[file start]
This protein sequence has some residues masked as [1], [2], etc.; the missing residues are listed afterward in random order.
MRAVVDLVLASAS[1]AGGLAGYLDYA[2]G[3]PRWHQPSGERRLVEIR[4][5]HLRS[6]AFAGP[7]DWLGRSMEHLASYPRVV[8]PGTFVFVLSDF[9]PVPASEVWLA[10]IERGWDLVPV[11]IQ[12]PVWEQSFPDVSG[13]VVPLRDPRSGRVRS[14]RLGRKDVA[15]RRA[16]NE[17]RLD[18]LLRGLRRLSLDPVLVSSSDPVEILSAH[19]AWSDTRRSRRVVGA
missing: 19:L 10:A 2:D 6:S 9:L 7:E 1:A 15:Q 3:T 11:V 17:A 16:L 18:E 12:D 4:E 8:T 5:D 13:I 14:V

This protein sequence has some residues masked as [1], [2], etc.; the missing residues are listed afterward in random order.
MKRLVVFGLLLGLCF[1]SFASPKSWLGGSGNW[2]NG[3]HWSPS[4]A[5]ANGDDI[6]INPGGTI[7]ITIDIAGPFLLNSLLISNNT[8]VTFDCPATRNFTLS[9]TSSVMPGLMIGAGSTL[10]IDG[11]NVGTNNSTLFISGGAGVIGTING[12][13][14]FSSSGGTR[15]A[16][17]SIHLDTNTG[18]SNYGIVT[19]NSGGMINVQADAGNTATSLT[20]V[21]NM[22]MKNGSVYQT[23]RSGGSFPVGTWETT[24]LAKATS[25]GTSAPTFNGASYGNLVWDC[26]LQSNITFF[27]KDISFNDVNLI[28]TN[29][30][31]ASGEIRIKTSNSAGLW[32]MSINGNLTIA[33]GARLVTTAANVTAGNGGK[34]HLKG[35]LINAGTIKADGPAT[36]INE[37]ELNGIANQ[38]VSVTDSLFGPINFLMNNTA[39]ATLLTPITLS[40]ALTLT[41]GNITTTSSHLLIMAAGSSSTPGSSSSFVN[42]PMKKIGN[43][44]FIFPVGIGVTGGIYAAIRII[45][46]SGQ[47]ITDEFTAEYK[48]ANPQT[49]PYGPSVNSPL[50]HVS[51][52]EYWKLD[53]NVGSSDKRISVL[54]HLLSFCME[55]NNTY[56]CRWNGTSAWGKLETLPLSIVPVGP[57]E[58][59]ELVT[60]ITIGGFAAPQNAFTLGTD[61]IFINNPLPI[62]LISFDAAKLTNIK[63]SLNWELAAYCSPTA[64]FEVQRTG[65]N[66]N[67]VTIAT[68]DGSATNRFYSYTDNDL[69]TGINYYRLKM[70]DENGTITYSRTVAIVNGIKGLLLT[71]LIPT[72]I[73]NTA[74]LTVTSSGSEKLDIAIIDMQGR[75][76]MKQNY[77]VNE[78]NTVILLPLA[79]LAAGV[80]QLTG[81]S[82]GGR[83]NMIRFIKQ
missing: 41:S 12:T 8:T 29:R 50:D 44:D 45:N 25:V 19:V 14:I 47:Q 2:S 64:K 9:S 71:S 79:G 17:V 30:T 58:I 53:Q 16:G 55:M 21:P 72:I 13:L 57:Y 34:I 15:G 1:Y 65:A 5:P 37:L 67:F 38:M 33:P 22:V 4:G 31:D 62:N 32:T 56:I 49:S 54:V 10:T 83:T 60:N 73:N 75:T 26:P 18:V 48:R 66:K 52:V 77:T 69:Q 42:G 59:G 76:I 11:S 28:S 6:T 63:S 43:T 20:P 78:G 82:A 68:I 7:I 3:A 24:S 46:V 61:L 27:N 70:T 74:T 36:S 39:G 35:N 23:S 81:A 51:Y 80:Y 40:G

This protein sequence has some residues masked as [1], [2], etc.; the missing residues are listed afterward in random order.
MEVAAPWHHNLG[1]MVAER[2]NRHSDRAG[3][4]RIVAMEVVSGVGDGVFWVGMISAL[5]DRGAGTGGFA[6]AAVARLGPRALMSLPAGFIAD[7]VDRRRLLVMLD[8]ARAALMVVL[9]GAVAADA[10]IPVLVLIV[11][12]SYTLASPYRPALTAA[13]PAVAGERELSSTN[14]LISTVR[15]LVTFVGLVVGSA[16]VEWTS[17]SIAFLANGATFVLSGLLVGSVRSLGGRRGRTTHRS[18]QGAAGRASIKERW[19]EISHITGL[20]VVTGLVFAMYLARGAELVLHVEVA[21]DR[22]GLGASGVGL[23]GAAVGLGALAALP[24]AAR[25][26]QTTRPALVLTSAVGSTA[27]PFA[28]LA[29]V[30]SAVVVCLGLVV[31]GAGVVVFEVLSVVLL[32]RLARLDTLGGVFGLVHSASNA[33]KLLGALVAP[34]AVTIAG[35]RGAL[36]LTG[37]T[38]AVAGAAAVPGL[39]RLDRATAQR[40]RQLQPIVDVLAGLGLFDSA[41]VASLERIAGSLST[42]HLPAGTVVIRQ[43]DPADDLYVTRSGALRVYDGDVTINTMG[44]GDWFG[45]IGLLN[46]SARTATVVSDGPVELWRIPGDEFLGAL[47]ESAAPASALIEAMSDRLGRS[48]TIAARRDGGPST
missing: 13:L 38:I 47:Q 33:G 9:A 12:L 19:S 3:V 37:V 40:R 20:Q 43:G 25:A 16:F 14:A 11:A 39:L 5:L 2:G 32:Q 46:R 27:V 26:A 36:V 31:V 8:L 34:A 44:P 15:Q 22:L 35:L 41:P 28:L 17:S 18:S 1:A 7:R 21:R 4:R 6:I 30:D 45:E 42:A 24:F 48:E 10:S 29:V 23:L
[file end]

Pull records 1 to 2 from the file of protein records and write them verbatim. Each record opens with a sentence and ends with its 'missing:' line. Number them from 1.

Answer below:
This protein sequence has some residues masked as [1], [2], etc.; the missing residues are listed afterward in random order.
MRAVVDLVLASAS[1]AGGLAGYLDYA[2]G[3]PRWHQPSGERRLVEIR[4][5]HLRS[6]AFAGP[7]DWLGRSMEHLASYPRVV[8]PGTFVFVLSDF[9]PVPASEVWLA[10]IERGWDLVPV[11]IQ[12]PVWEQSFPDVSG[13]VVPLRDPRSGRVRS[14]RLGRKDVA[15]RRA[16]NE[17]RLD[18]LLRGLRRLSLDPVLVSSSDPVEILSAH[19]AWSDTRRSRRVVGA
missing: 19:L 10:A 2:D 6:S 9:L 7:E 1:A 15:Q 3:T 11:V 17:A 16:L 18:E 12:D 4:E 8:T 5:D 13:I 14:V

This protein sequence has some residues masked as [1], [2], etc.; the missing residues are listed afterward in random order.
MKRLVVFGLLLGLCF[1]SFASPKSWLGGSGNW[2]NG[3]HWSPS[4]A[5]ANGDDI[6]INPGGTI[7]ITIDIAGPFLLNSLLISNNT[8]VTFDCPATRNFTLS[9]TSSVMPGLMIGAGSTL[10]IDG[11]NVGTNNSTLFISGGAGVIGTING[12][13][14]FSSSGGTR[15]A[16][17]SIHLDTNTG[18]SNYGIVT[19]NSGGMINVQADAGNTATSLT[20]V[21]NM[22]MKNGSVYQT[23]RSGGSFPVGTWETT[24]LAKATS[25]GTSAPTFNGASYGNLVWDC[26]LQSNITFF[27]KDISFNDVNLI[28]TN[29][30][31]ASGEIRIKTSNSAGLW[32]MSINGNLTIA[33]GARLVTTAANVTAGNGGK[34]HLKG[35]LINAGTIKADGPAT[36]INE[37]ELNGIANQ[38]VSVTDSLFGPINFLMNNTA[39]ATLLTPITLS[40]ALTLT[41]GNITTTSSHLLIMAAGSSSTPGSSSSFVN[42]PMKKIGN[43][44]FIFPVGIGVTGGIYAAIRII[45][46]SGQ[47]ITDEFTAEYK[48]ANPQT[49]PYGPSVNSPL[50]HVS[51][52]EYWKLD[53]NVGSSDKRISVL[54]HLLSFCME[55]NNTY[56]CRWNGTSAWGKLETLPLSIVPVGP[57]E[58][59]ELVT[60]ITIGGFAAPQNAFTLGTD[61]IFINNPLPI[62]LISFDAAKLTNIK[63]SLNWELAAYCSPTA[64]FEVQRTG[65]N[66]N[67]VTIAT[68]DGSATNRFYSYTDNDL[69]TGINYYRLKM[70]DENGTITYSRTVAIVNGIKGLLLT[71]LIPT[72]I[73]NTA[74]LTVTSSGSEKLDIAIIDMQGR[75][76]MKQNY[77]VNE[78]NTVILLPLA[79]LAAGV[80]QLTG[81]S[82]GGR[83]NMIRFIKQ
missing: 41:S 12:T 8:T 29:R 50:D 44:D 45:N 25:V 19:V 14:I 47:Q 2:S 64:K 9:S 71:S 79:G 17:V 30:T 58:I 53:Q 16:G 55:M 21:P 72:I 13:L 57:Y 34:I 15:G 1:Y 65:A 5:P 37:L 67:F 38:M 33:P 22:V 4:G 31:D 62:N 32:T 56:I 49:S 54:V 10:T 83:T 60:N 73:N 75:T 26:P 18:V 48:R 66:K 52:V 77:T 69:Q 42:G 59:G 76:I 11:S 28:S 6:T 63:S 43:T 20:P 78:G 82:A 68:I 7:I 3:A 24:S 46:V 61:L 27:N 70:T 74:T 36:S 39:G 35:N 23:S 81:A 51:Y 80:Y 40:G